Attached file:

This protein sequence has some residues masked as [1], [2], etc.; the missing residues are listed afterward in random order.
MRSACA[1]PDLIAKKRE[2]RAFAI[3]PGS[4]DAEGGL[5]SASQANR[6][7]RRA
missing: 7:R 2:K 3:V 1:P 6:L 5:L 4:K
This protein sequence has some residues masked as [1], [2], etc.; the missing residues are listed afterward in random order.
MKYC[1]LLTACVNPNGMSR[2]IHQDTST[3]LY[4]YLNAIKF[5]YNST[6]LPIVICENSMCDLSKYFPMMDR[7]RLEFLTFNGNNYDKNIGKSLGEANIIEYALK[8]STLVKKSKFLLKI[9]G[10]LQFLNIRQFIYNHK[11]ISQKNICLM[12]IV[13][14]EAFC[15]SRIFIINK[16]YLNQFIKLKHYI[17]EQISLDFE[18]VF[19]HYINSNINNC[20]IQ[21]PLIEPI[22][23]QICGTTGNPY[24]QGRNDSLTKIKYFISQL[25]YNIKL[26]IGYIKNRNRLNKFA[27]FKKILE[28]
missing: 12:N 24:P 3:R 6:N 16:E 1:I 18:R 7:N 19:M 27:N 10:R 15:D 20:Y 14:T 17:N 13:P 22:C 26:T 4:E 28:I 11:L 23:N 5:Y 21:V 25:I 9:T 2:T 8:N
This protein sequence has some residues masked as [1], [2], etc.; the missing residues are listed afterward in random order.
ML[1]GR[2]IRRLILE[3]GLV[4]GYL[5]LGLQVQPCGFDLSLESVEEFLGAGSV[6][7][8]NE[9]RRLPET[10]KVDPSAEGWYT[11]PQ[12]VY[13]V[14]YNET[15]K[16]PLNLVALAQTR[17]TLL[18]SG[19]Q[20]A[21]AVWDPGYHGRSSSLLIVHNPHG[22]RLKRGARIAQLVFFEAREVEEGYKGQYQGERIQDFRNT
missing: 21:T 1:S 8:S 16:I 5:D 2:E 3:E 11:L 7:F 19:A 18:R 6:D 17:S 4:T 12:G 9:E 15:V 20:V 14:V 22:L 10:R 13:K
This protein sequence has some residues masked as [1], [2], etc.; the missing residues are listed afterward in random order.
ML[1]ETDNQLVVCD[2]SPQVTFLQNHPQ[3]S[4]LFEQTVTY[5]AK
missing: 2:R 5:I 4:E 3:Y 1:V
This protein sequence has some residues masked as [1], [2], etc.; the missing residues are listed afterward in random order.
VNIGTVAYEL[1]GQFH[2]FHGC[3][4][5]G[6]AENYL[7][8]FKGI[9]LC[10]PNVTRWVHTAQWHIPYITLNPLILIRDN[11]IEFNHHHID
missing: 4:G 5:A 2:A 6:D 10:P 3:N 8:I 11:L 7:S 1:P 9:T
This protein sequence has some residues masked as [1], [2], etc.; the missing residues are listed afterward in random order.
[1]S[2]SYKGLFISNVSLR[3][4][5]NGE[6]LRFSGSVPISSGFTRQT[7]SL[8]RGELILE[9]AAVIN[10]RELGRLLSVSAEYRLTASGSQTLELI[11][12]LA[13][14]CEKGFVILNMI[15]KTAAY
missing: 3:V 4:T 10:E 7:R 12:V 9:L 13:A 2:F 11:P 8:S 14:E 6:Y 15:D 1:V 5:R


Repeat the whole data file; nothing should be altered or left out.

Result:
This protein sequence has some residues masked as [1], [2], etc.; the missing residues are listed afterward in random order.
MRSACA[1]PDLIAKKRE[2]RAFAI[3]PGS[4]DAEGGL[5]SASQANR[6][7]RRA
missing: 7:R 2:K 3:V 1:P 6:L 5:L 4:K
This protein sequence has some residues masked as [1], [2], etc.; the missing residues are listed afterward in random order.
MKYC[1]LLTACVNPNGMSR[2]IHQDTST[3]LY[4]YLNAIKF[5]YNST[6]LPIVICENSMCDLSKYFPMMDR[7]RLEFLTFNGNNYDKNIGKSLGEANIIEYALK[8]STLVKKSKFLLKI[9]G[10]LQFLNIRQFIYNHK[11]ISQKNICLM[12]IV[13][14]EAFC[15]SRIFIINK[16]YLNQFIKLKHYI[17]EQISLDFE[18]VF[19]HYINSNINNC[20]IQ[21]PLIEPI[22][23]QICGTTGNPY[24]QGRNDSLTKIKYFISQL[25]YNIKL[26]IGYIKNRNRLNKFA[27]FKKILE[28]
missing: 12:N 24:P 3:R 6:N 16:E 1:I 18:R 7:N 19:M 27:N 10:R 15:D 20:Y 14:T 17:N 13:P 22:C 26:T 4:E 28:I 11:L 23:N 5:Y 21:V 25:I 9:T 2:T 8:N
This protein sequence has some residues masked as [1], [2], etc.; the missing residues are listed afterward in random order.
ML[1]GR[2]IRRLILE[3]GLV[4]GYL[5]LGLQVQPCGFDLSLESVEEFLGAGSV[6][7][8]NE[9]RRLPET[10]KVDPSAEGWYT[11]PQ[12]VY[13]V[14]YNET[15]K[16]PLNLVALAQTR[17]TLL[18]SG[19]Q[20]A[21]AVWDPGYHGRSSSLLIVHNPHG[22]RLKRGARIAQLVFFEAREVEEGYKGQYQGERIQDFRNT
missing: 21:T 1:S 8:S 16:I 5:D 2:E 3:E 11:L 7:F 19:A 18:R 6:D 17:S 4:T 12:G 9:E 15:V 20:V 14:V 22:L 10:R 13:K
This protein sequence has some residues masked as [1], [2], etc.; the missing residues are listed afterward in random order.
ML[1]ETDNQLVVCD[2]SPQVTFLQNHPQ[3]S[4]LFEQTVTY[5]AK
missing: 2:R 5:I 4:E 3:Y 1:V
This protein sequence has some residues masked as [1], [2], etc.; the missing residues are listed afterward in random order.
VNIGTVAYEL[1]GQFH[2]FHGC[3][4][5]G[6]AENYL[7][8]FKGI[9]LC[10]PNVTRWVHTAQWHIPYITLNPLILIRDN[11]IEFNHHHID
missing: 4:G 5:A 2:A 6:D 10:P 3:N 8:I 11:L 7:S 1:P 9:T
This protein sequence has some residues masked as [1], [2], etc.; the missing residues are listed afterward in random order.
[1]S[2]SYKGLFISNVSLR[3][4][5]NGE[6]LRFSGSVPISSGFTRQT[7]SL[8]RGELILE[9]AAVIN[10]RELGRLLSVSAEYRLTASGSQTLELI[11][12]LA[13][14]CEKGFVILNMI[15]KTAAY
missing: 3:V 4:T 10:E 7:R 12:V 9:L 13:A 2:F 11:P 8:S 14:E 6:Y 15:D 1:V 5:R